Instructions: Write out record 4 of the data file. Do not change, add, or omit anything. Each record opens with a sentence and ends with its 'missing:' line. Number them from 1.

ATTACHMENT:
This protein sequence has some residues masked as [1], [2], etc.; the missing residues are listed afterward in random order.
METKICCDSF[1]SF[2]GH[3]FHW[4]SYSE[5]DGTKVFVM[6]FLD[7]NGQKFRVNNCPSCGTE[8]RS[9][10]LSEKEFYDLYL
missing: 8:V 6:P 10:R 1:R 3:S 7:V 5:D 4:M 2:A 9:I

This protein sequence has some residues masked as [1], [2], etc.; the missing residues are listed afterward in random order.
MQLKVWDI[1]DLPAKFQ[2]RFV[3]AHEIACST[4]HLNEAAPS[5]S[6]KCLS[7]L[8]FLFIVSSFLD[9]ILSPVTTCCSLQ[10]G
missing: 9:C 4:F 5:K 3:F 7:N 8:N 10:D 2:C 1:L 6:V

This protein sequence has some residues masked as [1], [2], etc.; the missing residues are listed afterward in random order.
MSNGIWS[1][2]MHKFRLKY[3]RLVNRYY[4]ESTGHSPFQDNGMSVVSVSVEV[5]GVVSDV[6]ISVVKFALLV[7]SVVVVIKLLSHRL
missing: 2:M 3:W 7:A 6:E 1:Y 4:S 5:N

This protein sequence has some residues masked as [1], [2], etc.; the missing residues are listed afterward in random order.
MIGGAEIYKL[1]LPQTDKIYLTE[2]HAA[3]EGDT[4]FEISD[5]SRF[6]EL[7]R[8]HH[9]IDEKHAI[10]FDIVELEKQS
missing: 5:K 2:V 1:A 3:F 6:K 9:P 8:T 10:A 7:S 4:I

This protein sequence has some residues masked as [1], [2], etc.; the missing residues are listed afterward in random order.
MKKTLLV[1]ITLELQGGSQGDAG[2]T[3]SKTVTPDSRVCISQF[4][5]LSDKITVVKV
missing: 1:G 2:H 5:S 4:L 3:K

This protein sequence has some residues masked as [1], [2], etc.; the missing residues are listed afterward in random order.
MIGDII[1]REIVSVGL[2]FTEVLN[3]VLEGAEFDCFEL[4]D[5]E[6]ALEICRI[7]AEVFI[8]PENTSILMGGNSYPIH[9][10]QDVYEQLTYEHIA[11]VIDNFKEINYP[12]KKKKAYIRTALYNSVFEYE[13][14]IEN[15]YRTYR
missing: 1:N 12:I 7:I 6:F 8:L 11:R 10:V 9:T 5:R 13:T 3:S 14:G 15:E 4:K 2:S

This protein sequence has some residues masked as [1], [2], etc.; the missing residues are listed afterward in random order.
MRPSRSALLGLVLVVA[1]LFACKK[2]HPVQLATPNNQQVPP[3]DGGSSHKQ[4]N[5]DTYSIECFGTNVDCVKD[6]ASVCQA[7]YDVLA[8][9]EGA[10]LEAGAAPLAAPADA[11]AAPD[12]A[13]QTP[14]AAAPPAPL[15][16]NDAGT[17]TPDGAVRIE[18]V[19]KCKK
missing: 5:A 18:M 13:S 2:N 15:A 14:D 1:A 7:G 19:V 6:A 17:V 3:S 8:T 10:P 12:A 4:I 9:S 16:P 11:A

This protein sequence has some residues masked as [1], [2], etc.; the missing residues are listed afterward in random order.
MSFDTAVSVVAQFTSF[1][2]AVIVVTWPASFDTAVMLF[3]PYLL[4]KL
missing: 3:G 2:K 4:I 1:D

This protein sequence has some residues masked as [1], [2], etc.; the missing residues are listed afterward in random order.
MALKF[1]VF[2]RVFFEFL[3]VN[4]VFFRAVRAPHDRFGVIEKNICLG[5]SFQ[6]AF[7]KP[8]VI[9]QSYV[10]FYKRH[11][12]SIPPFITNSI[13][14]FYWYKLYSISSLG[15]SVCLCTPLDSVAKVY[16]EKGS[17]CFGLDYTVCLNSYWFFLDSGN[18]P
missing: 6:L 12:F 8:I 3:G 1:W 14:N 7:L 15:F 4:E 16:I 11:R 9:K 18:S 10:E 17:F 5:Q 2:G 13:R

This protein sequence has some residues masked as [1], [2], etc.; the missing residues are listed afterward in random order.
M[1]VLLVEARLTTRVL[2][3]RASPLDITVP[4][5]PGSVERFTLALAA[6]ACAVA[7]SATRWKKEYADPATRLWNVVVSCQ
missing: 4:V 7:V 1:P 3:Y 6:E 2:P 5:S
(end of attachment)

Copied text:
This protein sequence has some residues masked as [1], [2], etc.; the missing residues are listed afterward in random order.
MIGGAEIYKL[1]LPQTDKIYLTE[2]HAA[3]EGDT[4]FEISD[5]SRF[6]EL[7]R[8]HH[9]IDEKHAI[10]FDIVELEKQS
missing: 5:K 2:V 1:A 3:F 6:K 9:P 8:T 10:A 7:S 4:I